Imagine if fish had hands … and fingers … and Internet access.  Thanks to Google Earth they would now be able have as much fun that has been allotted to the general human population.  I’m going to go out on a limb and guess that most of us have taken the time to zoom in on our state, city, and even houses with the always impressing Google system just to get a glimpse of the evolving technology of Google and today’s generation.

Google Earth has now taken another leap to fill a data gap, adding the two-thirds of the globe that is covered by water.  What was previously blue, and black online will now be filled with our world’s oceans, seas, rivers and lakes. All of Google Earth’s previous images such as mountains, valleys, cities, plains, ice sheets were programmable because they all existed from an elevation of 0 up.

“We had this arbitrary distinction that if it was below sea level it didn’t count,” said John Hanke, the Internet entrepreneur who co-created the progenitor of Google Earth to the New York Times.

Because  oceans dive deeper under the sea level, they couldn’t be simulated until new upgrades that culminated today, Monday.  The new upgraded version of Google Earth can be downloaded free at earth.google.com and will include another feature called History Imagery that will do exactly what it sounds and allow the user to scroll back through past decades.  Also included is a function called, Touring, where users can simulate tours on land or above and below the sea surface.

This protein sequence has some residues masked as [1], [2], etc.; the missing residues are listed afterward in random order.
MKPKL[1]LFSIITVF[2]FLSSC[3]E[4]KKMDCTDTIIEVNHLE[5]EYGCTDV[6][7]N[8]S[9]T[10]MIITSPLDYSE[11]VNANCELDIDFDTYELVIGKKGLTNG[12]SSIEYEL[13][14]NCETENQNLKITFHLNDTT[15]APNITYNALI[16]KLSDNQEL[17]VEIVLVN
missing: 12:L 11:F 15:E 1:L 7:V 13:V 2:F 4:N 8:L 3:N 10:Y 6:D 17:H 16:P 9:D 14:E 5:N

The Veggie Van

•October 30, 2009 • Leave a Comment



Westchester County is taking a stand to help the environment with a new program.  There are seven vehicles in the county that now run solely on excess cooking oil produced from restaurants in the surrounding area.  There are also 125 vehicles that run on a mix of cooking oil and diesel fuel.  The program will look to take excess cooking oil from restaurants to run these vehicles.    

According to an article in the New York Times, for every 10,000 gallons of cooking oil collected, the county could save about $25,000 in diesel fuel costs.  Restaurants are also experiencing a cut in costs.  The county’s  program takes cooking oil off the hands of restaurants for free when normally  restaurants rely on private disposal services to take away frying oil that cannot be reused.  

Running vehicles on a mix of vegetable oil and diesel fuel is, first of all, a lot cheaper for the county and secondly, part of its initiative to reduce its impact on the environment.